\item \textbf{Discussion Item - Far away from the source} Students usually quickly realize that, far away, the square looks like a point charge and the surfaces are spheres.
\item \textbf{Discussion Item - Distance and fall off} Students will need to think about how the potential falls off faster nearer the charge and is essentially constant far away from the charge.
\item \textbf{Thing to Notice:} We have seen students try to draw 3D perspective drawings of a graph of V. Everyone has trouble interpreting these drawings, including the drawer. It is worth talking to students about what they are trying to represent and then show them the Mathematica notebook.
\item \textbf{Whole Class Discussion:} This is also a good place to interrupt the activity and have students discuss how they chose the shape and separation of the surfaces before working on ``Go''.
\item \textbf{Mathematica Notebook:} After this section, I find it useful to demonstrate the Mathematica notebook for this activity and discuss the many different ways to represent a 3D scalar field.
\end{enumerate}
}
\vfill
\noindent
{\bf Examine a New Case:} Repeat for a quadrupole - 2 positively charged particles and 2 negatively charged particles arranged in a square, with ``like'' charged particles on opposite corners.
\guide{
\begin{enumerate}
\item \textbf{Prep:} I like to use a template to draw the position of the particles so that the scale matches the dry-erasable surface. I recommend giving the students the surface after the groups have been working for a few minutes (but not too long).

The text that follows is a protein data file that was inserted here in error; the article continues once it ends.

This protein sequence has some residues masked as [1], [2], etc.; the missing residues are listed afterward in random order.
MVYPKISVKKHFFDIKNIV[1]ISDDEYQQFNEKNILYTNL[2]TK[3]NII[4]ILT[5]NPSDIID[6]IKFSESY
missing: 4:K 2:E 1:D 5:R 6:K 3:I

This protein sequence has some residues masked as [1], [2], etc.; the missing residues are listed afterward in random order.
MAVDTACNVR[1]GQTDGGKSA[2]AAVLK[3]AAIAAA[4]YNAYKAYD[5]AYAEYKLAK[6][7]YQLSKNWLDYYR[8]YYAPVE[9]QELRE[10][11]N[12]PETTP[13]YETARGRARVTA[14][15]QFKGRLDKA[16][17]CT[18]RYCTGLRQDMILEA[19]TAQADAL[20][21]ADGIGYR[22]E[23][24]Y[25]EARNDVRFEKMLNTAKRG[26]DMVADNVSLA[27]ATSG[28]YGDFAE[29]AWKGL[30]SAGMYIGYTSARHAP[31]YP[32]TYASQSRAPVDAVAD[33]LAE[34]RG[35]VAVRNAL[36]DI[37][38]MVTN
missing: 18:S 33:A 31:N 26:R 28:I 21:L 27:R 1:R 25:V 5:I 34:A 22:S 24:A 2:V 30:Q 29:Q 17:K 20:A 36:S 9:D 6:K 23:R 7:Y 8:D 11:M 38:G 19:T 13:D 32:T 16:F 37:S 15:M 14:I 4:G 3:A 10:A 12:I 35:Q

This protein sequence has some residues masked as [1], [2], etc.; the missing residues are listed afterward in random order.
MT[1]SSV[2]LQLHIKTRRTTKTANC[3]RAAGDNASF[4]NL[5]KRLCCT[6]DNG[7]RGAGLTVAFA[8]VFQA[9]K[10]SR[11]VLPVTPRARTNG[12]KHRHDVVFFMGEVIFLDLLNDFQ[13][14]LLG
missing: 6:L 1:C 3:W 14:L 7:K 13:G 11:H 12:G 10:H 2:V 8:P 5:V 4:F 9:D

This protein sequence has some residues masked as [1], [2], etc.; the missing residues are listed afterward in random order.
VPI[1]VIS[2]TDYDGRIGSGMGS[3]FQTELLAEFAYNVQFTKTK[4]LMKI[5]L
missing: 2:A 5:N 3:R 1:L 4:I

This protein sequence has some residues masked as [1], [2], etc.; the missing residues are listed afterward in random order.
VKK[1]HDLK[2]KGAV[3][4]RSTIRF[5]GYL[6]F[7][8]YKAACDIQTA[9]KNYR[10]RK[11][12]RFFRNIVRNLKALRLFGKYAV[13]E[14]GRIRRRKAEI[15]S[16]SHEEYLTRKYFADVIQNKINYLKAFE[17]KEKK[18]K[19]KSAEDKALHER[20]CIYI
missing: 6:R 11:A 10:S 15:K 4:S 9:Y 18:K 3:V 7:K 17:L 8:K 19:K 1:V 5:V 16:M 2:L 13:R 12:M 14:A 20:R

\item \textbf{Discussion Item - Surfaces for V=0:} If students are floundering, it is helpful to direct their attention to places where the potential is zero. It bothers some students that the equipotential sphere at infinity intersects the V=0 symmetry planes. Some students remember from their intro course or from a math course that equipotential surfaces/level curves should not intersect.
\item \textbf{Discussion Item - Sign of the charge} This example is more difficult than the previous one because now students have to take into consideration the sign of the potential when adding them together.
\item \textbf{Discussion Item - using multiple representations} We have observed students using the Mathematica notebook and the surface to ``look up the answer'' and then try to explain it. We encourage this kind of behavior as a way for the students to get themselves unstuck.
\end{enumerate}
}
\vfill
\begin{center}
Copyright \copyright 2017 by The Raising Physics Group\\
Parts of this activity are adapted with permission from the Paradigms in Physics project at Oregon State University.
\end{center}
\newpage{}
\label{section.postlab_gradient}
{\bf \large{Activity Evaluation}}
{\bf What was the main point of this activity? }
\vspace{2in}
{\bf Describe one thing you understand as a result of this activity. }
\vspace{4in}
{\bf Describe one thing that is confusing after completing this activity. }
\vspace{4in}
\end{document}